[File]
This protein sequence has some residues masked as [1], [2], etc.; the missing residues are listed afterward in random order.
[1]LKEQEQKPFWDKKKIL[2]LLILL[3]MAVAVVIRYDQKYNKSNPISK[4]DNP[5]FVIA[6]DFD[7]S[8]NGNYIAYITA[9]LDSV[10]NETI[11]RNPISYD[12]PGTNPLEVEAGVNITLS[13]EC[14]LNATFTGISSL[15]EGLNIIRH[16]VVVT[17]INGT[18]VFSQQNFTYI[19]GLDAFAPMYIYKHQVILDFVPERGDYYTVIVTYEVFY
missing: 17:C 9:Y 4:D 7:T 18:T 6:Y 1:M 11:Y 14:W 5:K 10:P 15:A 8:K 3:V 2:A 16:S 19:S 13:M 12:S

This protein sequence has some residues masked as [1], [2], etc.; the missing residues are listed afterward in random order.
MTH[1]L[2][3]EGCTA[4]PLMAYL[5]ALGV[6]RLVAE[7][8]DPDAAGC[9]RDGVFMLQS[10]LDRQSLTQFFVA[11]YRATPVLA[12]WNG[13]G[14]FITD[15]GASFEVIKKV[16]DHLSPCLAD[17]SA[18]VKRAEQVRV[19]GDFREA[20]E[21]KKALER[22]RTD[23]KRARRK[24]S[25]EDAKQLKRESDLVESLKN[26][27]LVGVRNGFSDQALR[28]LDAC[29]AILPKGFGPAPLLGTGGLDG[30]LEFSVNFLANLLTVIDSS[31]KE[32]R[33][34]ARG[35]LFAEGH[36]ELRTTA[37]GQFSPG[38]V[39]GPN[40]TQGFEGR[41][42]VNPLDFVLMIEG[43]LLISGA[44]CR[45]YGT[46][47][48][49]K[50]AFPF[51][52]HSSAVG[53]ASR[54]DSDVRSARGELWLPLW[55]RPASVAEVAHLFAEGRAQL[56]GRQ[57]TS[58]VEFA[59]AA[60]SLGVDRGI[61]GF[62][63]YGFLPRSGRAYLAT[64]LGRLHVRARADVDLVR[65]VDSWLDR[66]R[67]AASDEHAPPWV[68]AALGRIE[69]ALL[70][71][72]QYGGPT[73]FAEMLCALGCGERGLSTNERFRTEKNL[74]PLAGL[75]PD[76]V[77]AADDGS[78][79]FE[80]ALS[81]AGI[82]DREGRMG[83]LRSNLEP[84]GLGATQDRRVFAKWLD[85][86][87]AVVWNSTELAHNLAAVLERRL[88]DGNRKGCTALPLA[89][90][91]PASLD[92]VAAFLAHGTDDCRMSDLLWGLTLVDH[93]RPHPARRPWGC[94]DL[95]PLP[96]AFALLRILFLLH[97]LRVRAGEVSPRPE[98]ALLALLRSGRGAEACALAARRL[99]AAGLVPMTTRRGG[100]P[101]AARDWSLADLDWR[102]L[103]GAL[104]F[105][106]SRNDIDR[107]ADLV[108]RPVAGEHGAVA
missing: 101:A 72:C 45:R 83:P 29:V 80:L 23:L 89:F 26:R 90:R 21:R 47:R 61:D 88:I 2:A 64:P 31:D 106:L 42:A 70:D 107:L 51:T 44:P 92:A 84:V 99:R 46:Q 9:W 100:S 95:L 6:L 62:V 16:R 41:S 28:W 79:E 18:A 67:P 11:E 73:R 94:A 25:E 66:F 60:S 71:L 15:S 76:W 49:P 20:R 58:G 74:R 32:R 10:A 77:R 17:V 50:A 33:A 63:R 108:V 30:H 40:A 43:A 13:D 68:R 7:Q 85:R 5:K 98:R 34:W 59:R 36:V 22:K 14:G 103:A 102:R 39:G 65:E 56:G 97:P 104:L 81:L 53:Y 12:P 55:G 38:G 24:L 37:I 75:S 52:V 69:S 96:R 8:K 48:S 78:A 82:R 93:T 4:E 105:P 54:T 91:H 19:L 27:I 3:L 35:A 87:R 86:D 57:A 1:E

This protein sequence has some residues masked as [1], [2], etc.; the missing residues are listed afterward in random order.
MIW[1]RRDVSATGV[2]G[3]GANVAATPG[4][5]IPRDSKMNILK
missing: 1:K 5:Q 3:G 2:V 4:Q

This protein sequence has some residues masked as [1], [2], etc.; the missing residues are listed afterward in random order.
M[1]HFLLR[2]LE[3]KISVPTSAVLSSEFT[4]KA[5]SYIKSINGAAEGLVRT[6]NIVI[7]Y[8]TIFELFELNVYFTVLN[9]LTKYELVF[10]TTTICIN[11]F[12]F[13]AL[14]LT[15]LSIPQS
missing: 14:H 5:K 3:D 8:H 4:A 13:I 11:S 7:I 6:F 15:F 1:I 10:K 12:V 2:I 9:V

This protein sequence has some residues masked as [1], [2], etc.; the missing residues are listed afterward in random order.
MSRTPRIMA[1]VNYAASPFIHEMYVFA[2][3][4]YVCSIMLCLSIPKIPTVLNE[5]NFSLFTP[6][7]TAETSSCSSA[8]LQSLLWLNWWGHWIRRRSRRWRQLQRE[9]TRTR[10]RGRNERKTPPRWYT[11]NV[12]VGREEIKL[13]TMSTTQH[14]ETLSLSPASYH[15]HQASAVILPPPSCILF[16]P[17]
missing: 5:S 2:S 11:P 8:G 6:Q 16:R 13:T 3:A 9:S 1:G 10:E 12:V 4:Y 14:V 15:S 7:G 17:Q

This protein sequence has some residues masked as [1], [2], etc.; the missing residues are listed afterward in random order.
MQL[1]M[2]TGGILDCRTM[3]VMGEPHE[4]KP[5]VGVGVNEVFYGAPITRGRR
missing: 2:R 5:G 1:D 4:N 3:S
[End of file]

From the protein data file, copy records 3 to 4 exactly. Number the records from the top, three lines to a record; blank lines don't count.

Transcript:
This protein sequence has some residues masked as [1], [2], etc.; the missing residues are listed afterward in random order.
MIW[1]RRDVSATGV[2]G[3]GANVAATPG[4][5]IPRDSKMNILK
missing: 1:K 5:Q 3:G 2:V 4:Q

This protein sequence has some residues masked as [1], [2], etc.; the missing residues are listed afterward in random order.
M[1]HFLLR[2]LE[3]KISVPTSAVLSSEFT[4]KA[5]SYIKSINGAAEGLVRT[6]NIVI[7]Y[8]TIFELFELNVYFTVLN[9]LTKYELVF[10]TTTICIN[11]F[12]F[13]AL[14]LT[15]LSIPQS
missing: 14:H 5:K 3:D 8:H 4:A 13:I 11:S 7:I 6:F 15:F 1:I 10:K 12:V 2:I 9:V